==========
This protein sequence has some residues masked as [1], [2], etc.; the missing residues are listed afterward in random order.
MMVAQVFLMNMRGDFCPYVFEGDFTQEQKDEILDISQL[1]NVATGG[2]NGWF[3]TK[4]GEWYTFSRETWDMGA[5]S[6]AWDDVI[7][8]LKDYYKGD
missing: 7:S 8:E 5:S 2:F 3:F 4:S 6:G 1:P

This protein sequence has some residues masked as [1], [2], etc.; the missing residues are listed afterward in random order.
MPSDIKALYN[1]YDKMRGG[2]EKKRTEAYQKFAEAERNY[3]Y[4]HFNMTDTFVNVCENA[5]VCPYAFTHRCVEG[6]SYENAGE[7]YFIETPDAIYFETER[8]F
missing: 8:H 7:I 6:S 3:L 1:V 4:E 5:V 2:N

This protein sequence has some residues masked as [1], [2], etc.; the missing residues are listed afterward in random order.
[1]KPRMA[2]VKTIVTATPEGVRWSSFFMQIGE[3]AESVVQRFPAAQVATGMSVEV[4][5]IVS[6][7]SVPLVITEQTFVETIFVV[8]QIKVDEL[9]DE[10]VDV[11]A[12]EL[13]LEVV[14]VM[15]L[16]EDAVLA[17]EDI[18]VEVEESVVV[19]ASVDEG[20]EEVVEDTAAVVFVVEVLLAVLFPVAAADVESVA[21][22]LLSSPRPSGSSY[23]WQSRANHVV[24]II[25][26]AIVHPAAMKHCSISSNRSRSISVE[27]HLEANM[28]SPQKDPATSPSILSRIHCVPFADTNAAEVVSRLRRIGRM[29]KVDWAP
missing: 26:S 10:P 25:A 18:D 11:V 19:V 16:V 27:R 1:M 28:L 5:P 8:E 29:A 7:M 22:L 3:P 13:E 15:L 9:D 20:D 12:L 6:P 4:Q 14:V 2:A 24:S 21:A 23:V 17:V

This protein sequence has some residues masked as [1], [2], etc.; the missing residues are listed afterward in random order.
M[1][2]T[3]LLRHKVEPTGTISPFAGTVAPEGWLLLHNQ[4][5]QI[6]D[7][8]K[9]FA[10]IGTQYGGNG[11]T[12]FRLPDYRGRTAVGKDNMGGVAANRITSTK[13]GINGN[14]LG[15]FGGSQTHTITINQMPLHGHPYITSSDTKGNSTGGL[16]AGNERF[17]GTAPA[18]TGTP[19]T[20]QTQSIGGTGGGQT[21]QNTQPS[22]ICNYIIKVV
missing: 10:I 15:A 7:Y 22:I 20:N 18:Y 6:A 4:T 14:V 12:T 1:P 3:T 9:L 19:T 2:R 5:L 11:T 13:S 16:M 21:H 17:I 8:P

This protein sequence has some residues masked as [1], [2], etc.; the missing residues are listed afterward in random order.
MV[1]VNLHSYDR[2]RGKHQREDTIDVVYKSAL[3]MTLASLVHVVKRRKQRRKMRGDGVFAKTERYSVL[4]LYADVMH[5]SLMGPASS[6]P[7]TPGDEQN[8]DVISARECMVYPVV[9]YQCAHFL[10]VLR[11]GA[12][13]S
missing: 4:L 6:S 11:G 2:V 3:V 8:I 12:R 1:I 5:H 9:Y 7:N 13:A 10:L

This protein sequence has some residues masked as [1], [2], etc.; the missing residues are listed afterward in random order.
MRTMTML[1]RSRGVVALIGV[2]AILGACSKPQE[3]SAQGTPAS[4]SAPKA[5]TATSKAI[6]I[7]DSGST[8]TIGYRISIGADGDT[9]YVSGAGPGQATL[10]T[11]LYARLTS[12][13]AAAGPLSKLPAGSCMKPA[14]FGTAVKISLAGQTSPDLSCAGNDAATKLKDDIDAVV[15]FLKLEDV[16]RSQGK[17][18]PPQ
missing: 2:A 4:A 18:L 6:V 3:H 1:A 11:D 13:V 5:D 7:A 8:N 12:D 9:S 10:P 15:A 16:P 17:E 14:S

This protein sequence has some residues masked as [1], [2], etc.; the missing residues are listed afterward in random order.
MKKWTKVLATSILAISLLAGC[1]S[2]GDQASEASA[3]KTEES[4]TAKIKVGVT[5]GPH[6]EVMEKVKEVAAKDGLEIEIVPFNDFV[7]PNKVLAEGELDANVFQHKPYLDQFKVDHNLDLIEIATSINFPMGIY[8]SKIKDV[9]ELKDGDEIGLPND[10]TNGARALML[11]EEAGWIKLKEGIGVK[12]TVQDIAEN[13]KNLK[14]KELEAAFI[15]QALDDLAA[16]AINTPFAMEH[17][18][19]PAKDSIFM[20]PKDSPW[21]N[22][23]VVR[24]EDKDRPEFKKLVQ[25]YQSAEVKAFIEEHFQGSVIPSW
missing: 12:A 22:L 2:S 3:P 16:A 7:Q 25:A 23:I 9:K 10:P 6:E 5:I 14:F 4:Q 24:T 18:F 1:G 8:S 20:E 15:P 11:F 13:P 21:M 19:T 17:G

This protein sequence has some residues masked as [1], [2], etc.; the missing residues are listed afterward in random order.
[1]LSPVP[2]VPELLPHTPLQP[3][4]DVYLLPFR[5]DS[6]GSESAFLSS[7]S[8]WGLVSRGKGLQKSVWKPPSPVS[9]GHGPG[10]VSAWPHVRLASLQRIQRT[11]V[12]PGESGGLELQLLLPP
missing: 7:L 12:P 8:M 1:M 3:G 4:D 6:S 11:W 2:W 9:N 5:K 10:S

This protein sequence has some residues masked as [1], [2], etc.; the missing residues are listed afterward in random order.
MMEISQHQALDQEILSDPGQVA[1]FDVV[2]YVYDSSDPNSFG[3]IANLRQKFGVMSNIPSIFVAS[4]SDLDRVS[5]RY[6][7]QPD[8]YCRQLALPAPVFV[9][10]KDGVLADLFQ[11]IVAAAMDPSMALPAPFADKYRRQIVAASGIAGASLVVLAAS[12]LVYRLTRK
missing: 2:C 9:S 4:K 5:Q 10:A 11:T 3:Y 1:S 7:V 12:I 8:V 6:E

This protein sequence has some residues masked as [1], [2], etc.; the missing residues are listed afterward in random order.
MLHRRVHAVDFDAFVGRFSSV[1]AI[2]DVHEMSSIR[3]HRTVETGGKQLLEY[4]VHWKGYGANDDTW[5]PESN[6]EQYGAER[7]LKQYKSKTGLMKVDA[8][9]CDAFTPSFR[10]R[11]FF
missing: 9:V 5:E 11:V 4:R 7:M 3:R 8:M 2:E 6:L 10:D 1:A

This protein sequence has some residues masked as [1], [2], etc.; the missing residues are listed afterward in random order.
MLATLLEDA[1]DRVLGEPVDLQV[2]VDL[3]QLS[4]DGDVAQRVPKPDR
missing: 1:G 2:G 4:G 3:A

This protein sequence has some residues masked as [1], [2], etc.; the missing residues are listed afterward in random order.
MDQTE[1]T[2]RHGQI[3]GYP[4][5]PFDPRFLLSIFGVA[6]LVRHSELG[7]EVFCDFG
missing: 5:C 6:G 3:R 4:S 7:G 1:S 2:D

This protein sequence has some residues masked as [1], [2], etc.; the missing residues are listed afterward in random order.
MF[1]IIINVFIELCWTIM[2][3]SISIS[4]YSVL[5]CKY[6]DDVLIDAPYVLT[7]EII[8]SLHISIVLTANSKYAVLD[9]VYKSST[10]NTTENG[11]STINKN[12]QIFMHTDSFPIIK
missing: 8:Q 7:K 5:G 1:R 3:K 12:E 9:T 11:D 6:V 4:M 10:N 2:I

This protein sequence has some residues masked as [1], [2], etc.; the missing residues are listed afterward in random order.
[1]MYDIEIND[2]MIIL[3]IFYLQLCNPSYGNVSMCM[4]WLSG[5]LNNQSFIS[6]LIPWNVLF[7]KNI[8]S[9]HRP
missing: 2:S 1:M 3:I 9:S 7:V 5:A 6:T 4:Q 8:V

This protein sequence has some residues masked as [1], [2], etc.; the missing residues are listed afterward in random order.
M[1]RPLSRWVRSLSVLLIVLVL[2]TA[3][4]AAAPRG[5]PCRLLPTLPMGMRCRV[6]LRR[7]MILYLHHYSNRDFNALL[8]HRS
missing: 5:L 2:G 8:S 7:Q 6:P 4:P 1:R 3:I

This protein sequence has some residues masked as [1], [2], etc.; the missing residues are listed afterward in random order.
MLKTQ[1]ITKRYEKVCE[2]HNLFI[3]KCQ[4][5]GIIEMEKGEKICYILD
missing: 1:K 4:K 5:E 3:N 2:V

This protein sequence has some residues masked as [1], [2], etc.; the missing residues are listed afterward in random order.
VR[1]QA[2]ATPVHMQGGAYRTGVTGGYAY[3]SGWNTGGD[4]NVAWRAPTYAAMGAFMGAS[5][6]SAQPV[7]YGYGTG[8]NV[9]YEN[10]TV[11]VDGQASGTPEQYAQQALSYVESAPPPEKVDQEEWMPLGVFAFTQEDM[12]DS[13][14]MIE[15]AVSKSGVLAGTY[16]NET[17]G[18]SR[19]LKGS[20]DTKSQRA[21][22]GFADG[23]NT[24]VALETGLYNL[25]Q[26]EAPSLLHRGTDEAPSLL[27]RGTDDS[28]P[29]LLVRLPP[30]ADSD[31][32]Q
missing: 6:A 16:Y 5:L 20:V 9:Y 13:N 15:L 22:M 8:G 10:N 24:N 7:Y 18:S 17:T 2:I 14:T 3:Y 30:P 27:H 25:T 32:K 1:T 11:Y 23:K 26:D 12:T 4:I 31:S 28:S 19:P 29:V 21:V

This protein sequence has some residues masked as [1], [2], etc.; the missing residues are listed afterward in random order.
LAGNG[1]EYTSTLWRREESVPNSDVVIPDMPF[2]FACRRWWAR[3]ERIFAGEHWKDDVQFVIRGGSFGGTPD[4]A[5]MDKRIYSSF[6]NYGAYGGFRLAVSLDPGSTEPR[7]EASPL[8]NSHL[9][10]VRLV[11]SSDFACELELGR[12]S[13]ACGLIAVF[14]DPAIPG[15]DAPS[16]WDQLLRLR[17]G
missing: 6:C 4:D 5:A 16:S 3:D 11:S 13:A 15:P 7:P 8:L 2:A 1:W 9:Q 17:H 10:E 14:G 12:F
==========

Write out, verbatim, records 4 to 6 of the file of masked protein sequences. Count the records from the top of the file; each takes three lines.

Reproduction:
This protein sequence has some residues masked as [1], [2], etc.; the missing residues are listed afterward in random order.
M[1][2]T[3]LLRHKVEPTGTISPFAGTVAPEGWLLLHNQ[4][5]QI[6]D[7][8]K[9]FA[10]IGTQYGGNG[11]T[12]FRLPDYRGRTAVGKDNMGGVAANRITSTK[13]GINGN[14]LG[15]FGGSQTHTITINQMPLHGHPYITSSDTKGNSTGGL[16]AGNERF[17]GTAPA[18]TGTP[19]T[20]QTQSIGGTGGGQT[21]QNTQPS[22]ICNYIIKVV
missing: 10:I 15:A 7:Y 22:I 20:N 18:Y 6:A 4:T 14:V 12:T 1:P 3:T 9:L 19:T 2:R 5:L 11:T 13:S 16:M 21:H 17:I 8:P

This protein sequence has some residues masked as [1], [2], etc.; the missing residues are listed afterward in random order.
MV[1]VNLHSYDR[2]RGKHQREDTIDVVYKSAL[3]MTLASLVHVVKRRKQRRKMRGDGVFAKTERYSVL[4]LYADVMH[5]SLMGPASS[6]P[7]TPGDEQN[8]DVISARECMVYPVV[9]YQCAHFL[10]VLR[11]GA[12][13]S
missing: 4:L 6:S 11:G 2:V 3:V 8:I 12:R 1:I 5:H 9:Y 7:N 13:A 10:L

This protein sequence has some residues masked as [1], [2], etc.; the missing residues are listed afterward in random order.
MRTMTML[1]RSRGVVALIGV[2]AILGACSKPQE[3]SAQGTPAS[4]SAPKA[5]TATSKAI[6]I[7]DSGST[8]TIGYRISIGADGDT[9]YVSGAGPGQATL[10]T[11]LYARLTS[12][13]AAAGPLSKLPAGSCMKPA[14]FGTAVKISLAGQTSPDLSCAGNDAATKLKDDIDAVV[15]FLKLEDV[16]RSQGK[17][18]PPQ
missing: 2:A 4:A 18:L 6:V 3:H 1:A 11:D 13:V 5:D 7:A 8:N 12:D 9:S 10:P 15:A 16:P 17:E 14:S